There are not many varieties you can name where one breeder is synonymous as that variety.  Mention Shiro Utsuri and people will think of Omosako, Yamabuki and people think of Izumiya.  Chogoro Koi Farm is in the same category when it come to Purachina, or Platinum Ogon.

As the farm sign below states ‘Platinum Choguro’, although depicts other some more exotic varieties in Heiseinishiki and Ginrin Goshiki Sanke.

Chogoro Koi Farm Sign

Chogoro Koi Farm Sign

Purachina is actually the Japanese word for Platinum, and is written using these katakana characters, プラチナ.  It is what the Japanese call a ‘loan word’, i.e. based on a word from another language.  No doubt the Portugese or Dutch traders brought it several centuries ago, the Portugese and Dutch for platinum being ‘platina’.

Anyway, I digress!

A look into Chogoro san’s Koi house leaves the visitor in now doubt that some special Koi are produced here.  The wall is adorned with winner certificates from the most recent International Junior Koi Shows and Wakagoi Show.

Winner placards at Chogoro Koi Farm

Winner placards at Chogoro Koi Farm

Chogoro Koi Farm is run by Nobuaki Hiroi, an active Facebooker who people may not immediately associate with the farm, save for his profile picture being a Purachina.


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When I stopped by today he was offloading a nisai harvest of varieties other than Purachina, he also produces a small number of Goshiki, Kujaku and Beni Kikokiryu.

Nobuaki Hiroi

Nobuaki Hiroi

As soon as he had finished Nobuaki san didn’t hesitate in picking out a special quality nisai Purachina, even then he was a little critical of it.  People often consider producing single colour varieties as simple, that couldn’t be further from the truth.  Everyone that wants to purchase one wants it to be perfect in every way, producing perfect ones is very difficult.

Nobuaki Hiroi netting nisai Purachina

Nobuaki Hiroi netting nisai Purachina

Below a very bright and very shiny example of Chogoro Koi Farm nisai Purachina.  For years my mother has always wanted to have a ‘perfect white Koi’ just like this.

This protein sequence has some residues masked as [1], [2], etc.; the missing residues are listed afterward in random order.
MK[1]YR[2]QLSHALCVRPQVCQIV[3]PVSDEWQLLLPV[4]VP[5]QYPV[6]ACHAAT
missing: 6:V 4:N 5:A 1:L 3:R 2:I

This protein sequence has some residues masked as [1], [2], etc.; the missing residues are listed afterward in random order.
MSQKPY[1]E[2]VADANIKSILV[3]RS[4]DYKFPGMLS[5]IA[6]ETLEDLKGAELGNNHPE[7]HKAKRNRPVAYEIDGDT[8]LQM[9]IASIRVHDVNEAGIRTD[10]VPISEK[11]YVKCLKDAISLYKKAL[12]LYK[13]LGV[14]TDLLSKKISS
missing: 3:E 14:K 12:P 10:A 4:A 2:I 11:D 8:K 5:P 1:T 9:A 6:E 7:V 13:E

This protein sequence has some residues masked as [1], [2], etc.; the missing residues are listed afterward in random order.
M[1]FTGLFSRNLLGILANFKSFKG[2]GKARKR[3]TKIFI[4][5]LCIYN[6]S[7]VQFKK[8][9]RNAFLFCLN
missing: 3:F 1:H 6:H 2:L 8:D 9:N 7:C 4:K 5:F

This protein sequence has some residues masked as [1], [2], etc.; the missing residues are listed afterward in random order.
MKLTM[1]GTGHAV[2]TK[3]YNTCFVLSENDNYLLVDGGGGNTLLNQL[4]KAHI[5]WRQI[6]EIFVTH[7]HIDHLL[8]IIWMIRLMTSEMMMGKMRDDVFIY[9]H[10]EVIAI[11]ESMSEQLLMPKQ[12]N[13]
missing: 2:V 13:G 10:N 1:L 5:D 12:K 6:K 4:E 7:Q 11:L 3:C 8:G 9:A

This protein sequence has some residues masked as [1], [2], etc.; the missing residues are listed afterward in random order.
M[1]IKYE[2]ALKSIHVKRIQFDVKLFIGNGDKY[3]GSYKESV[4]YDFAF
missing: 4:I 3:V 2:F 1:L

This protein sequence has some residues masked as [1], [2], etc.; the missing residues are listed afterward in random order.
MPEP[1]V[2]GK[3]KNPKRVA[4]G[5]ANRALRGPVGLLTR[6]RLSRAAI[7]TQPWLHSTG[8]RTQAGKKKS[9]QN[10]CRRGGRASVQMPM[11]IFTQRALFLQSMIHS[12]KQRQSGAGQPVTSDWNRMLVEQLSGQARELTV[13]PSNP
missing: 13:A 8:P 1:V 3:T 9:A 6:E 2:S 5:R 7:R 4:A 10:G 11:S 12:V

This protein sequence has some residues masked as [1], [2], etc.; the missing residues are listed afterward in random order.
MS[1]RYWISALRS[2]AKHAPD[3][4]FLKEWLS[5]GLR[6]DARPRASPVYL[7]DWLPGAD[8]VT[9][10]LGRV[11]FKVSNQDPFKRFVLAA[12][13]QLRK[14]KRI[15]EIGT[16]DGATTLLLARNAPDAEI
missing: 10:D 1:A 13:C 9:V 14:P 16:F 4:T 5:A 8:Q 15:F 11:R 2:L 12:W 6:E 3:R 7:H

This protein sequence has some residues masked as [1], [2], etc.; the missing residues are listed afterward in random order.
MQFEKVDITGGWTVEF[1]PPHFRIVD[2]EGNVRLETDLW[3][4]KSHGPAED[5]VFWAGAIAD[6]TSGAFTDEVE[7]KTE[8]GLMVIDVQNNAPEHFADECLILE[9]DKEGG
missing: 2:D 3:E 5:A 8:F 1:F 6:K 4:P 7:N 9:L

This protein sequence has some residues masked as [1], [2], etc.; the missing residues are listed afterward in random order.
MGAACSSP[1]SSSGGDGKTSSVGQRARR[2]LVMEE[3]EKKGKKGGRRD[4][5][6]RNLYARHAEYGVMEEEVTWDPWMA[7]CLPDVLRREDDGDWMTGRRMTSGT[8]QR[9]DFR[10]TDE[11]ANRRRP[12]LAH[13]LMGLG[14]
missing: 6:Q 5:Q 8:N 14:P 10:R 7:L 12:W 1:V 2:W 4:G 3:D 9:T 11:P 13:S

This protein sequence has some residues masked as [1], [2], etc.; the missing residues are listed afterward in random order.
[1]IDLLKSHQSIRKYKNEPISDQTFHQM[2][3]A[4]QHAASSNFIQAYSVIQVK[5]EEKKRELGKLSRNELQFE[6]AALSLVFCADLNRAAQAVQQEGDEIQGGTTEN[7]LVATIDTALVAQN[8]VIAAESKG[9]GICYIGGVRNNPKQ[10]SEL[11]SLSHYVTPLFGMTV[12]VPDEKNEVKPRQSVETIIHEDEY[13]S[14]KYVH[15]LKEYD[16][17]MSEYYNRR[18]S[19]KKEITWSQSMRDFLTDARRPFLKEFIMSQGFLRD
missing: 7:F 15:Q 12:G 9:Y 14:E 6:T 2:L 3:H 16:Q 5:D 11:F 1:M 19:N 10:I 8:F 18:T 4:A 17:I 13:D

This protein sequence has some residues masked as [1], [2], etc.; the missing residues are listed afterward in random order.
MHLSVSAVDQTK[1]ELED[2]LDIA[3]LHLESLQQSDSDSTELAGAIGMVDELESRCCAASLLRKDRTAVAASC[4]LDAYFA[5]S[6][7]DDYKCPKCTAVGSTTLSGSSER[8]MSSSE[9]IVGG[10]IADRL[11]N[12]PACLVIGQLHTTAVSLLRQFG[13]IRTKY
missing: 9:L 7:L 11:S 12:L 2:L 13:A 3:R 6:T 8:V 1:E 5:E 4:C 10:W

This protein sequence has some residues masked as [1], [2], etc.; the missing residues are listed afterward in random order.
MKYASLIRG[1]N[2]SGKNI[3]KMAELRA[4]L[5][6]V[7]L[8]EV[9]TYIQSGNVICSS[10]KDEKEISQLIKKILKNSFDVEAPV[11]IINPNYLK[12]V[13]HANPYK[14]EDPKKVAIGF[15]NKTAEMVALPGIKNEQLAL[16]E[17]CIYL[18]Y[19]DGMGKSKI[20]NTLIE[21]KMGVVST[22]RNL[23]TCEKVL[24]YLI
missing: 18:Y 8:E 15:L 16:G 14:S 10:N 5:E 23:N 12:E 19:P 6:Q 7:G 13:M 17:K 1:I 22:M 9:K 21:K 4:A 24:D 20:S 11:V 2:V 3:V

Nisai Purachina

Nisai Purachina

I the image below we can see a close of the side of the Koi just below the dorsal fin.  We can see the all important fukurin starting to show, more of which later.

Nisai Purachina close up

Nisai Purachina close up

The Koi below is a sansai example bowled up by Hiroi san.  First we had her in a round bowl which she seemed hellbent on jumping out of.  Then we placed her in a rectangular tank and she continued to threaten the same.  As a photographer I always say that if I Koi is going to jump and damage itself I don’t want it to be on my shift.  A single scale out on a Koi like this makes it unsaleable or at least seriously devalued.  When customers arrived and the Koi showed no signs of calming I asked Hiroi san to return it to the pond.

Sansai Purachina

Sansai Purachina

Two close up shots of the Koi above in which we can see the fukurin deepening compared to the nisai above.


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Sansai Purachina close up

Sansai Purachina close up

Sansai Purachina close up

Sansai Purachina close up

I mentioned fukurin above, and someone mentioned it on Facebook yesterday incorrectly.

In the picture below fukurin is outlined roughly by the black line.  It is actually the skin that surrounds the base of the scale.

Fukurin

Fukurin

 


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